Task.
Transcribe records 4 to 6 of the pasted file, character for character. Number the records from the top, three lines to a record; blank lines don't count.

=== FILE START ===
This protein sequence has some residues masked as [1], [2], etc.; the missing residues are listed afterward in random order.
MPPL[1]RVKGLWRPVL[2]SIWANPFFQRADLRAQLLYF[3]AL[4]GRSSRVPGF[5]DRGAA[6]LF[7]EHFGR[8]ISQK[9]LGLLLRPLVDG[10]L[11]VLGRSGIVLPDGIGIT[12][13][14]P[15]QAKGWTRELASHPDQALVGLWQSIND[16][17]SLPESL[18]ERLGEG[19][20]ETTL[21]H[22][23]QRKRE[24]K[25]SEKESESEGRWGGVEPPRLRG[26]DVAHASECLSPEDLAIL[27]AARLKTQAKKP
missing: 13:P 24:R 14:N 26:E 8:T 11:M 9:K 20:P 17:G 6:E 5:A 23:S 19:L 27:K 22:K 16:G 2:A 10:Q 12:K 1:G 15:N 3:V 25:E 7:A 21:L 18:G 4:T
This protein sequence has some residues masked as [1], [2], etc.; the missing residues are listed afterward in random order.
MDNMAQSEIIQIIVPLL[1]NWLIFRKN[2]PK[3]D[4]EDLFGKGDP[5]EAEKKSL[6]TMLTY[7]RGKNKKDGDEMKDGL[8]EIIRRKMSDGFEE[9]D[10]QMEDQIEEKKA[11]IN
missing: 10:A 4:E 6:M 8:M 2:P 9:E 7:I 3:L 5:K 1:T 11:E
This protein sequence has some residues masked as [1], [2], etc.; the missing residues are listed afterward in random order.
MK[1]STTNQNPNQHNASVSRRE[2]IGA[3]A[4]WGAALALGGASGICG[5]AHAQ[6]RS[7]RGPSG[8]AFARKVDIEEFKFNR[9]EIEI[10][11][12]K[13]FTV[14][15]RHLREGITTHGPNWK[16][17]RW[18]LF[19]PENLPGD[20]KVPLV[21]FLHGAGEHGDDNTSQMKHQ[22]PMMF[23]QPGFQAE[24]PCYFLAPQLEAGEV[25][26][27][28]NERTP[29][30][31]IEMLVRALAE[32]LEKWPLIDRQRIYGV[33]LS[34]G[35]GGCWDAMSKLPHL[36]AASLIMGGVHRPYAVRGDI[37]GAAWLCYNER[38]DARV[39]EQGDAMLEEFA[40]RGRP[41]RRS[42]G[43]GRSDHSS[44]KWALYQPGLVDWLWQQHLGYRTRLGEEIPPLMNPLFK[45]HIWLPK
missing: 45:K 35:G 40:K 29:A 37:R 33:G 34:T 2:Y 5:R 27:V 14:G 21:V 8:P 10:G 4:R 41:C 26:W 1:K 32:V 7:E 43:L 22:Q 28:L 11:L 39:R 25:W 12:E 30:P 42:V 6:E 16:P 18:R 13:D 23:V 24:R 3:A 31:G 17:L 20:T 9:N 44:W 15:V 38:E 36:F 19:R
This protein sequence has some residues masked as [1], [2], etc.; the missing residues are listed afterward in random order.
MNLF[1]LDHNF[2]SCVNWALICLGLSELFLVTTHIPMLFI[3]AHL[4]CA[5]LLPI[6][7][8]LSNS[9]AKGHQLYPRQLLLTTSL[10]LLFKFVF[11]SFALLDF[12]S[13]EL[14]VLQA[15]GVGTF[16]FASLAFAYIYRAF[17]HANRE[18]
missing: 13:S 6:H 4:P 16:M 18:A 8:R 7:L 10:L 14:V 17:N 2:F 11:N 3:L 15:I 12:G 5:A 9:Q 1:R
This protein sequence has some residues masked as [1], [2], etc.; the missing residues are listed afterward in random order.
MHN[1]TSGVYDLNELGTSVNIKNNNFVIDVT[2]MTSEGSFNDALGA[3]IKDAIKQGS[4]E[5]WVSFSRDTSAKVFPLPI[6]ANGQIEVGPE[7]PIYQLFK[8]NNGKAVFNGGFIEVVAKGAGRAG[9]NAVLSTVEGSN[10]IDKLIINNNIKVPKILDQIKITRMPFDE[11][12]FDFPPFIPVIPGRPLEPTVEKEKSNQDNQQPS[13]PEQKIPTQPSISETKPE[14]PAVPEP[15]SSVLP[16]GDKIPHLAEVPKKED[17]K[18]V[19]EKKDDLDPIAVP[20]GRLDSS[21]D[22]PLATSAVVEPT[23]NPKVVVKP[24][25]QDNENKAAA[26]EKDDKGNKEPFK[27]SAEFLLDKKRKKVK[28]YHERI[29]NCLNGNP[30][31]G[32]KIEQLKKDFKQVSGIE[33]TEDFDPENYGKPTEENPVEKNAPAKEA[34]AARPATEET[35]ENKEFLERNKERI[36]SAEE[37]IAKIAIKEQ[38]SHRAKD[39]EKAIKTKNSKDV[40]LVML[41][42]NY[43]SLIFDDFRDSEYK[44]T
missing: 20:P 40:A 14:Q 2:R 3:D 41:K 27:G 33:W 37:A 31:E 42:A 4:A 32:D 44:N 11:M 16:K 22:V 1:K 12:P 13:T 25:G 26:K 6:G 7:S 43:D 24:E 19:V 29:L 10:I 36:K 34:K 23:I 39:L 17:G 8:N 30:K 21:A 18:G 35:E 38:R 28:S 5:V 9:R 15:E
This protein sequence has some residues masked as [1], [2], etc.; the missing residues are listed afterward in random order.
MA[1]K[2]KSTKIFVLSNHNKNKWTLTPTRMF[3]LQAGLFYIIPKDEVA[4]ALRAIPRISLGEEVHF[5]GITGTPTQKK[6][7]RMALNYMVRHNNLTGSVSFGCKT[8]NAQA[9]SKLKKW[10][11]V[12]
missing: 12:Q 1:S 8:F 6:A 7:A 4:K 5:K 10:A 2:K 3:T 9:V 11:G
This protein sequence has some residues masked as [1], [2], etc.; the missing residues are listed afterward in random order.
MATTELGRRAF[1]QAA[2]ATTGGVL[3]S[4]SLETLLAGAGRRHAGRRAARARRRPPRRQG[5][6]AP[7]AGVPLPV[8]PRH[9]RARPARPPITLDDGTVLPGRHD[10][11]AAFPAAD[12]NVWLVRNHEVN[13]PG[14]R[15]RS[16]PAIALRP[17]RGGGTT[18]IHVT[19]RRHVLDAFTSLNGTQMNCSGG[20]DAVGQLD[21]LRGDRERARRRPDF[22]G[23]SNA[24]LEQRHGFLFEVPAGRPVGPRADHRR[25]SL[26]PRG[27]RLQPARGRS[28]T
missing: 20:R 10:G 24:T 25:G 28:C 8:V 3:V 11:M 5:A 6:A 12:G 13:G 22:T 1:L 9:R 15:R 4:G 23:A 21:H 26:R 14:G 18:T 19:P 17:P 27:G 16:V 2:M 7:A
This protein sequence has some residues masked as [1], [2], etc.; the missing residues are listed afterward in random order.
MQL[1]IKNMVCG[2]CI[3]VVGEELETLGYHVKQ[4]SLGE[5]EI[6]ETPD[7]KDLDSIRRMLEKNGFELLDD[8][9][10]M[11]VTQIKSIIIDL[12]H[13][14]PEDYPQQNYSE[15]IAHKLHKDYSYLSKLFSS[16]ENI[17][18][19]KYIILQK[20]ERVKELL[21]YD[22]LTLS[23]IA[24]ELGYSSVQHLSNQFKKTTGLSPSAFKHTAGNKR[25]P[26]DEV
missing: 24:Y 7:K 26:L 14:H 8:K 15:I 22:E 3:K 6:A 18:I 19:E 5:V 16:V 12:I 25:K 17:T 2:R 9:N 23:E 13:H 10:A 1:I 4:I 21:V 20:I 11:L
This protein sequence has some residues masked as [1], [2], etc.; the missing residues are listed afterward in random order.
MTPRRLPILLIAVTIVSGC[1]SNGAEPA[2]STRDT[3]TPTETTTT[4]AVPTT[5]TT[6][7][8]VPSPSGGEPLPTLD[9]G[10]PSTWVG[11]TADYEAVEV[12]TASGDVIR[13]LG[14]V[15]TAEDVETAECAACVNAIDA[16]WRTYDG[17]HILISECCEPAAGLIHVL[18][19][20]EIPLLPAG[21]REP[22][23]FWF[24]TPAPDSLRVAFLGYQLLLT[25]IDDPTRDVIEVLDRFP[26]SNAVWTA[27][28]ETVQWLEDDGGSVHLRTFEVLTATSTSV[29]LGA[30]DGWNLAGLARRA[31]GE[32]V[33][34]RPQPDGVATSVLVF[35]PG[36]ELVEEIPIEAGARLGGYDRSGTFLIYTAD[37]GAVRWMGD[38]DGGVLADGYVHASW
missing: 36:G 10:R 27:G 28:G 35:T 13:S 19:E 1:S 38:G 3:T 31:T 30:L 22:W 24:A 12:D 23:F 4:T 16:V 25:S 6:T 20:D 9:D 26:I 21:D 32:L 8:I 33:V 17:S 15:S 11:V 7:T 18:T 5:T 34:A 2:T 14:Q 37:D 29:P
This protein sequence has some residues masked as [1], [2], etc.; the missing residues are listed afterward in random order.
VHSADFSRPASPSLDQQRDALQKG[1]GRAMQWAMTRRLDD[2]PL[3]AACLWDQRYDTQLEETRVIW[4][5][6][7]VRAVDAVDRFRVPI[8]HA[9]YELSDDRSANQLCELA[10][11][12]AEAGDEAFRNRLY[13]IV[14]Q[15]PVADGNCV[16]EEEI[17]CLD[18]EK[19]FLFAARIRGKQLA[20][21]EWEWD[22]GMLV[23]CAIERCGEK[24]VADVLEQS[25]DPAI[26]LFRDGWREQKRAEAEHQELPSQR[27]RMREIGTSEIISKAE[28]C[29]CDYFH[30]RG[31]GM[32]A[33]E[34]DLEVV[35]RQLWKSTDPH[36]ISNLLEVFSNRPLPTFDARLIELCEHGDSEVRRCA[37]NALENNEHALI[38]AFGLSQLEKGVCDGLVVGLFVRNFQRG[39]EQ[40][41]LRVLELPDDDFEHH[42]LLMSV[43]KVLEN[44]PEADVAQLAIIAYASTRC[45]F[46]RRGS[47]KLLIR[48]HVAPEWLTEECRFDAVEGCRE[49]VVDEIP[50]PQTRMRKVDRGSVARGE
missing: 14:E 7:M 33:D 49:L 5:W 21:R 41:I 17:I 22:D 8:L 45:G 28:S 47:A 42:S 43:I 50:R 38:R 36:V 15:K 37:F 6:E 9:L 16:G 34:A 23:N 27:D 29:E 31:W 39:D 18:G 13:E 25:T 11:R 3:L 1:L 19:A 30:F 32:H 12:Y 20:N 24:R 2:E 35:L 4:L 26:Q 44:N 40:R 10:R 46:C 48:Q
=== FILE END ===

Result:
This protein sequence has some residues masked as [1], [2], etc.; the missing residues are listed afterward in random order.
MNLF[1]LDHNF[2]SCVNWALICLGLSELFLVTTHIPMLFI[3]AHL[4]CA[5]LLPI[6][7][8]LSNS[9]AKGHQLYPRQLLLTTSL[10]LLFKFVF[11]SFALLDF[12]S[13]EL[14]VLQA[15]GVGTF[16]FASLAFAYIYRAF[17]HANRE[18]
missing: 13:S 6:H 4:P 16:M 18:A 8:R 7:L 10:L 14:V 17:N 2:F 11:N 3:L 15:I 12:G 5:A 9:Q 1:R
This protein sequence has some residues masked as [1], [2], etc.; the missing residues are listed afterward in random order.
MHN[1]TSGVYDLNELGTSVNIKNNNFVIDVT[2]MTSEGSFNDALGA[3]IKDAIKQGS[4]E[5]WVSFSRDTSAKVFPLPI[6]ANGQIEVGPE[7]PIYQLFK[8]NNGKAVFNGGFIEVVAKGAGRAG[9]NAVLSTVEGSN[10]IDKLIINNNIKVPKILDQIKITRMPFDE[11][12]FDFPPFIPVIPGRPLEPTVEKEKSNQDNQQPS[13]PEQKIPTQPSISETKPE[14]PAVPEP[15]SSVLP[16]GDKIPHLAEVPKKED[17]K[18]V[19]EKKDDLDPIAVP[20]GRLDSS[21]D[22]PLATSAVVEPT[23]NPKVVVKP[24][25]QDNENKAAA[26]EKDDKGNKEPFK[27]SAEFLLDKKRKKVK[28]YHERI[29]NCLNGNP[30][31]G[32]KIEQLKKDFKQVSGIE[33]TEDFDPENYGKPTEENPVEKNAPAKEA[34]AARPATEET[35]ENKEFLERNKERI[36]SAEE[37]IAKIAIKEQ[38]SHRAKD[39]EKAIKTKNSKDV[40]LVML[41][42]NY[43]SLIFDDFRDSEYK[44]T
missing: 20:P 40:A 14:Q 2:R 3:D 41:K 27:G 33:W 37:A 31:E 42:A 4:A 32:D 44:N 11:M 16:K 22:V 1:K 12:P 13:T 25:G 26:K 6:G 7:S 43:D 24:E 19:V 29:L 10:I 36:K 34:K 23:I 39:L 17:G 8:N 30:K 21:A 18:G 35:E 38:R 28:S 5:V 9:R 15:E
This protein sequence has some residues masked as [1], [2], etc.; the missing residues are listed afterward in random order.
MA[1]K[2]KSTKIFVLSNHNKNKWTLTPTRMF[3]LQAGLFYIIPKDEVA[4]ALRAIPRISLGEEVHF[5]GITGTPTQKK[6][7]RMALNYMVRHNNLTGSVSFGCKT[8]NAQA[9]SKLKKW[10][11]V[12]
missing: 12:Q 1:S 8:F 6:A 7:A 4:K 5:K 10:A 2:K 3:T 9:V 11:G